Wearing Nike Vaporflys, Eliud Kipchoge ran a marathon under two hours.
There is no question that Kipchoge is a great athlete who has been dominating his sport for some time. However, the latest generation of Nike shoes he was wearing may have partly accounted for his extraordinary feat. The midsoles of the Vaporfly are designed to help athletes run more efficiently and cut their marathon times by 3 to 4%. To ensure fairness in competition, experts are reviewing whether shoe design should be subject to specific standards.
Video Spotlight: Is the Vaporfly for You?
This post is based on The New York Times article, Those Superfast Nike Shoes Are Creating a Problem, by A. Burfoot, October 19, 2019, and the YouTube video, Nike Vaporfly 4% Flyknit Review: Worth $250?, by Triathlon Taren, April 3, 2019. Image source: Shutterstock/Rocksweeper.
1. What design features make the Nike Vaporfly a superior shoe?
Guidance: The Nike Vaporflys have a thicker midsole which, with the right materials, produces more spring. The right materials are a special foam called Pebax and a carbon fiber plate. Pebax is extremely lightweight and delivers more energy return. The carbon fiber plate in the midsole also increases energy return and may improve foot function. Runners are less tired and feel more “spring” in their legs.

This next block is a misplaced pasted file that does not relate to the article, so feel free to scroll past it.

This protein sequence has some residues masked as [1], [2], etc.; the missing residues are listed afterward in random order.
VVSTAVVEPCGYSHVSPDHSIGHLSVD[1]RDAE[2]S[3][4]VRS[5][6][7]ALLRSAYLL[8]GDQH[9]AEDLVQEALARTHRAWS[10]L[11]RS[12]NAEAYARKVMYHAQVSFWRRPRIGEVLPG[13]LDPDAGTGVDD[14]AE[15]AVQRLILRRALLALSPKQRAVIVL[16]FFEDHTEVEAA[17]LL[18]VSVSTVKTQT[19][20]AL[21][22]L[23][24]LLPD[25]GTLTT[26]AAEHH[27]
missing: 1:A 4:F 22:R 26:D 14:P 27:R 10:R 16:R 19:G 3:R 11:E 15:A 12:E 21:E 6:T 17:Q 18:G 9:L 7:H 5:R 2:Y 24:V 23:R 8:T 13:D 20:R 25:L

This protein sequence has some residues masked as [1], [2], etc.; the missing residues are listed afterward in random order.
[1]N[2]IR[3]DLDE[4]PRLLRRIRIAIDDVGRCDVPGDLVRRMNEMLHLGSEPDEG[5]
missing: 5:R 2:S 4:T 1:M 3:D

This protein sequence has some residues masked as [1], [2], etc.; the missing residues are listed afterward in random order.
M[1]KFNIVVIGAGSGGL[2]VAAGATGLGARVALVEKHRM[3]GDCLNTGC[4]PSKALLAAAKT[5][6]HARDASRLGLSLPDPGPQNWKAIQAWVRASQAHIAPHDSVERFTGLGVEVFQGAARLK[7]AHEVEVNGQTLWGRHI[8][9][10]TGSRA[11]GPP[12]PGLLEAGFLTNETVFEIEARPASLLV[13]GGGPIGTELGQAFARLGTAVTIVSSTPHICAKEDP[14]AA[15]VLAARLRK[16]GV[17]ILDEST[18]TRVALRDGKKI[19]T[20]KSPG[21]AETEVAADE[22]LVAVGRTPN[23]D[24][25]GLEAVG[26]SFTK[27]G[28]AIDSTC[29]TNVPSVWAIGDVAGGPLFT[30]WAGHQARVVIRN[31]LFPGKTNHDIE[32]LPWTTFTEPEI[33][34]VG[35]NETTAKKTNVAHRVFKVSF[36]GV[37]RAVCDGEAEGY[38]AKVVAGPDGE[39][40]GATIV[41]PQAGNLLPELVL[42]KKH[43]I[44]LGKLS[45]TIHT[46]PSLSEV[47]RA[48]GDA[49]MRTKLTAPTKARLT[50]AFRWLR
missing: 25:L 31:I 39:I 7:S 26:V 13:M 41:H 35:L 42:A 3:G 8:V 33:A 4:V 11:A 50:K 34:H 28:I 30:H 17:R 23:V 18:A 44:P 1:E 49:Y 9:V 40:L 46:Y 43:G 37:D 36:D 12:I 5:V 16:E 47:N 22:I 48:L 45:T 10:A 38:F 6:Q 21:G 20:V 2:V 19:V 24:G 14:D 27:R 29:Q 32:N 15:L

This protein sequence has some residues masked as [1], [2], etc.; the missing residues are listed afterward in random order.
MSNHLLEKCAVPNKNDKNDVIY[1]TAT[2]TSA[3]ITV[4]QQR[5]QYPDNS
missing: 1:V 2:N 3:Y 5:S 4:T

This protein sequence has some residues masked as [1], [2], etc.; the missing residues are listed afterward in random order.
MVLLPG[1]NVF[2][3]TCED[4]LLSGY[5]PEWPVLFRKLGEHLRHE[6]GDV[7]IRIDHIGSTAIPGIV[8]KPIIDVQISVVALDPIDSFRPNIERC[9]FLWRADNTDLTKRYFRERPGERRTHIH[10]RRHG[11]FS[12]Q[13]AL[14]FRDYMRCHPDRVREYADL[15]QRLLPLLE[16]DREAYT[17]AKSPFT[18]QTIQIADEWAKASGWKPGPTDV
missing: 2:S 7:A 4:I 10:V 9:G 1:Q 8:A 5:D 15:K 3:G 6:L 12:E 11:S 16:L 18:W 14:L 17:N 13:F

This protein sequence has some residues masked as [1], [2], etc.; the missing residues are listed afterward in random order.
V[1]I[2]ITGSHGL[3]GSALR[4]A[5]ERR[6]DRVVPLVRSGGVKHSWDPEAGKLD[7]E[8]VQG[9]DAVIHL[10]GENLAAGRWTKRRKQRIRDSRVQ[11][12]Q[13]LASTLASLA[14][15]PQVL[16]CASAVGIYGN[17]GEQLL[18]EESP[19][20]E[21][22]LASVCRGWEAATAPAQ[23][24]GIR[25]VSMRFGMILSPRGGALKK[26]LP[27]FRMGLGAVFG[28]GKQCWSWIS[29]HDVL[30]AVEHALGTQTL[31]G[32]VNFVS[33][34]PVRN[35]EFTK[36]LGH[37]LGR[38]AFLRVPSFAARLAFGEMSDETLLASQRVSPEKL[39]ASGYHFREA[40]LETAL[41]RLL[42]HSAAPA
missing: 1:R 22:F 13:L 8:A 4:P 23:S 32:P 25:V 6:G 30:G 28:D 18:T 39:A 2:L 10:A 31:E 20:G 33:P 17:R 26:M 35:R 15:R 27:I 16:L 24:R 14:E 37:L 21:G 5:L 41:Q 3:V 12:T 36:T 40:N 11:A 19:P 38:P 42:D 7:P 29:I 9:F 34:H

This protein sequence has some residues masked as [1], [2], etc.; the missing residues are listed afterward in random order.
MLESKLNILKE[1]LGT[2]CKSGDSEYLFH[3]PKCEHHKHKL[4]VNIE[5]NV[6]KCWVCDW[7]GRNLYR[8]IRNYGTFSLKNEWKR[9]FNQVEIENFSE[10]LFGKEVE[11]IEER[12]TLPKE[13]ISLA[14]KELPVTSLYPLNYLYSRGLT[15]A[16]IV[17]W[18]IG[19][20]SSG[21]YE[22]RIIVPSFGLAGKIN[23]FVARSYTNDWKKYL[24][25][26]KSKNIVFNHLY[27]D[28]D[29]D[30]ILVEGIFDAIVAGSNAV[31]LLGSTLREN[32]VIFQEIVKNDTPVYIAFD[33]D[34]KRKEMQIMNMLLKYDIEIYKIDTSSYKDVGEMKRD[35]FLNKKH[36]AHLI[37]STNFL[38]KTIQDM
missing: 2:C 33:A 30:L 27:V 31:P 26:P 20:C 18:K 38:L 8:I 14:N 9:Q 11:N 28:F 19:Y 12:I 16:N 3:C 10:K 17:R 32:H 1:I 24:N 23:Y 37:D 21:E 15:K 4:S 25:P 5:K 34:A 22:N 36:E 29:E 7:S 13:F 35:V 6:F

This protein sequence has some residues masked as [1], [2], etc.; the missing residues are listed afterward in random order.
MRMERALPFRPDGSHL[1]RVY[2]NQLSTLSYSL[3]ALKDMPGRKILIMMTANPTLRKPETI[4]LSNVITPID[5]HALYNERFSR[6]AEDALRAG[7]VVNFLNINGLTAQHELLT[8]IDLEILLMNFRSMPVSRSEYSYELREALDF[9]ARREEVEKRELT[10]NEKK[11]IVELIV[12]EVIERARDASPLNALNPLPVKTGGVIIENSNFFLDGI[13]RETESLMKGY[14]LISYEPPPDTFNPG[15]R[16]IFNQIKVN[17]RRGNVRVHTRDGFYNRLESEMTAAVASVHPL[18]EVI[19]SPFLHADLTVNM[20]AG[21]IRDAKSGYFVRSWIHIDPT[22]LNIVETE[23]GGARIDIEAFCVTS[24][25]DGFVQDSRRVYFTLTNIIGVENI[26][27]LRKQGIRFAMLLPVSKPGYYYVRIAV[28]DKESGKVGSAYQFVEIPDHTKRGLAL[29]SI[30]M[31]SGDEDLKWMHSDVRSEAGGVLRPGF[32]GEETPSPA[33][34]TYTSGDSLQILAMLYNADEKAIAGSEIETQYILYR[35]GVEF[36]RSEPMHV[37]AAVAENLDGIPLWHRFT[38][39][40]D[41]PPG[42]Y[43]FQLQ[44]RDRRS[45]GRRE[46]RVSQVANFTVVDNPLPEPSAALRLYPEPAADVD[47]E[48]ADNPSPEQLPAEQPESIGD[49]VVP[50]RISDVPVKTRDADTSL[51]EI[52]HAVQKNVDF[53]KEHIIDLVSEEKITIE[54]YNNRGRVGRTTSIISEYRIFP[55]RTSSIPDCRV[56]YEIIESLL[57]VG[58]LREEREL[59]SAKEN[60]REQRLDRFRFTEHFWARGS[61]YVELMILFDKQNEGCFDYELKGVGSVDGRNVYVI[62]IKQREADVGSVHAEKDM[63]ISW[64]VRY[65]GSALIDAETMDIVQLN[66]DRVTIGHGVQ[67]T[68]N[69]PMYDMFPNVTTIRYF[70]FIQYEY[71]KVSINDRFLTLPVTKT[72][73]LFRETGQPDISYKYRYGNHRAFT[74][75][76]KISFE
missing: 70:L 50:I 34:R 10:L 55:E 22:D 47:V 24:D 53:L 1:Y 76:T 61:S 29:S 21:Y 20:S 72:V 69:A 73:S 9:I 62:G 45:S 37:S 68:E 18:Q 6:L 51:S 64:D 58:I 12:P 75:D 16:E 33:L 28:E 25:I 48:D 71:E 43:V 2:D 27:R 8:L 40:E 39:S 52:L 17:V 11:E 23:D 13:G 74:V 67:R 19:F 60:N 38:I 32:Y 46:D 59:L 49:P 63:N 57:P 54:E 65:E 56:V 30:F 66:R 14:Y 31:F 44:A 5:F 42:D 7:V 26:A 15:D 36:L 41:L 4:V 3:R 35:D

2. For this type of running shoe, what quality dimensions are order winners and order qualifiers?
Guidance: Student answers may vary, but performance, features, and perceived quality should be order winners. Elite marathoners would take aesthetics, conformance, durability (at least 150 miles – see video), and consistency for granted, making them order qualifiers.
3. What are the current I.A.A.F. rules regarding shoes? How should they be modified?
Guidance: The I.A.A.F. rules state that shoes should not give an “unfair advantage” and must be “reasonably available.” These rules are extremely vague. In the case of the Vaporfly, the patented design gives an advantage in terms of running performance. The patent also prevents other shoe manufacturers from adopting a similar design, thereby limiting availability to runners using other shoes. The rules should be more precise. They should define the notions of fairness and availability and provide standards with specific measurements.